First Alaska Legislators Treked to Juneau

Click on Link below to DOWNLOAD  The Daily Radio Show for Tues. Jan. 10, 2012.

TLHR Jan 10 Tues First Legislators Trek to Juneau 1 of 2

Alaska legislators and staff often brag about their trip to Juneau. You know, driving at 20 below and not seeing another car all day. Or running into a stretch of whiteout where they don’t see anything past the windshield wipers.

Alaska’s First Territorial Legislature 1913. Photo courtesy Alaska Digital Archives.

But that’s nothing compared to what Alaska’s first territorial legislators went through to get to Juneau.

The first territorial legislature met in 1913. It’s said that the hardest part of the session was the trek from outlying areas to Juneau. The average lawmaker traveling more than 2500 miles round trip. While in 1913 EVERYONE would have had trouble getting into Juneau, think of the poor guys from, say, Nome who had to first get to Fairbanks, then to Anchorage, then on to Juneau.

The website akhistorycourse.org, which is a site owned by the Alaska Humanities Forum, explains it this way…

Three of the legislators-to-be left Nome by dog team in early January. They crossed Norton Sound to Unalakleet and traveled the Yukon River and then the Tanana River to Fairbanks. They covered 700 to 900 miles just to reach Fairbanks. One senator walked from roadhouse to roadhouse along the winter trail to Fairbanks. From there they went 360 miles by horse-drawn sleigh to Valdez, a journey that took a week, and caught a steamer to Juneau. They arrived the day before the Legislature began.

As you can imagine, the first legislative session didn’t begin in mid-January as it does now.

They began their work on March 3, 1913, meeting in the Elks Building. The next day, 3,000 miles away in Washington, D.C., Woodrow Wilson was sworn in as the 27th president of the United States.

Thanks to akhistorycourse.org for today’s information. It’s a great site to visit, with lots of interesting bits of Alaska trivia.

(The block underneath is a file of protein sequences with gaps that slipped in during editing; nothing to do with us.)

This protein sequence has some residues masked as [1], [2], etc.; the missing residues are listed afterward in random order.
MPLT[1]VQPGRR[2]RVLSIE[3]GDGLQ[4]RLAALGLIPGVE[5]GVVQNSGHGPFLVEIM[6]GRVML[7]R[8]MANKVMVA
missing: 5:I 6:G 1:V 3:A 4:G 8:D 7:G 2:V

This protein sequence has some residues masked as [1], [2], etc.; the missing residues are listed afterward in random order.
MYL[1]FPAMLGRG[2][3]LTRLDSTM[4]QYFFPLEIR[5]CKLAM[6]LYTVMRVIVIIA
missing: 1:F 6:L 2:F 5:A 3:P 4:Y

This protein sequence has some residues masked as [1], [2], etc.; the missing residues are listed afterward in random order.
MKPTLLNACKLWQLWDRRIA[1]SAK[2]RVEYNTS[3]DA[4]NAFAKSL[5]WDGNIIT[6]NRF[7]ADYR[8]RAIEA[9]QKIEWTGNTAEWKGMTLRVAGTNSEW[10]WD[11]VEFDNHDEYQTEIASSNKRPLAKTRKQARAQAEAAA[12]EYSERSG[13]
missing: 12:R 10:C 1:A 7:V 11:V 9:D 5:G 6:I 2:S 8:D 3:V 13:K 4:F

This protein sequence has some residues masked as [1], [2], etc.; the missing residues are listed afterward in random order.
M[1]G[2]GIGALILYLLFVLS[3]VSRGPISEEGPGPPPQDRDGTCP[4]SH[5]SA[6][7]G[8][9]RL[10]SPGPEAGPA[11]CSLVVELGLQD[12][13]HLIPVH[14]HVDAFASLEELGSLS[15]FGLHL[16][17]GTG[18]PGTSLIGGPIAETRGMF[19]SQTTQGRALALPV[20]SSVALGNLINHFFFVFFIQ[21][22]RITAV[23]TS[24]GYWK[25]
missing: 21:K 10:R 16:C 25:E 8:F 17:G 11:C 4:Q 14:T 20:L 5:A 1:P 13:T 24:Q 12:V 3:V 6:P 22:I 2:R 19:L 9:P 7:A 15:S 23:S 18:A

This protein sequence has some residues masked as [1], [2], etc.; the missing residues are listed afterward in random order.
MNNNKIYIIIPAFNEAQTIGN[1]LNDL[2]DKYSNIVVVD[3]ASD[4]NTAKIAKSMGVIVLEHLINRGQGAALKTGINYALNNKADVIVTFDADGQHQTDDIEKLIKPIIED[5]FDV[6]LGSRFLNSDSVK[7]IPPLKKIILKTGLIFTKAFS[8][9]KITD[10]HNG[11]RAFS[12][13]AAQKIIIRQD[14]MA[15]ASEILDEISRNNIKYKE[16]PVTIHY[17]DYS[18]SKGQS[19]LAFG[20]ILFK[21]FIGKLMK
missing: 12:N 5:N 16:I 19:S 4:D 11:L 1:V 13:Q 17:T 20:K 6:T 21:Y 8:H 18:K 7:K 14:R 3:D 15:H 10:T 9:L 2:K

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Resources:

Alaska History and Cultural Studies (akhistorycourse.org) has scads of interesting information about Alaska’s history and early days of state government.

http://www.akhistorycourse.org/articles/article.php?artID=135

VILDA is the repository for the Alaska’s digital archives. If you go to the site, plan to be there a long time, as there are countless interesting photos, videos and mp3 audio selections.

http://vilda.alaska.edu/

 

Why not put your name in for a board or commission

New bipartisan adminstration means new opportunities to get in on the ground floor of Alaska policies and decision-making

How to apply for position on an Alaska board or commission

Place to get information on the various Alaska boards and commissions and how to apply.

More Information

Alaska will have a new governor

Alaska will have a new governor

Sean Parnell Concedes to Bill Walker

Transition already started, mutual cooperation

Walker to be sworn in on Dec. 1

 

Click Below to listen to The LegHead Report for Mon. Nov 17: Parnell concedes election to Walker (2:28)

Resources:

Walker/Mallot thank Parnell for “gracious” concession that allows for transition.  (Takes you to Walker-Mallott campaign page)

Governor’s note to Alaskans conceding election. (Takes you to Parnell’s Facebook page.)

 

Wednesday is Constitution Day

Wednesday is Constitution Day

Photo courtesy Constitution Week USA.com

 

How much do you know about the U.S. Constitution?

 

Here’s a great resource: Lesson Plans and Activities for Constitution Week from the Constitution Center.

The LegHead Report for Wed. Sept. 17 Constitution Day — School House Rock

The LegHead Report for Thurs. Sept. 18 —  We the People

The LegHead Report for Fri. Sept. 19 — Constitution Facts

 

Can you pass the U.S.  Naturalization Test?

 

 

National Guard Report Released

National Guard Report Released

Graph Above: Percentage of Alaska National Guard survey participants who perceive three or more barriers to reporting sexual assaults within the guard.

 

The top officer of the Alaska National Guard was forced out by Governor Sean Parnell following last week’s release of the finding of an investigation of misconduct and sexual assault of Alaska Guard members.

Governor Sean Parnell released the findings Sept. 4, and took the resignation of the adjutant general, Major General Thomas H. Katkus.

 

The LegHead Report for Mon. Sept. 8 Gov. Parnell releases findings of special report.  1 of 5 Parts

The LegHead Report for Tues. Sept. 9 Gov. Special report find most National Guard members see barriers to reporting sexual assaults.  2 of 5 Parts

 

Link to Governor’s Press Release on Alaska National Guard

Link to Video of Press Conference

Link to Special Investigator’s Report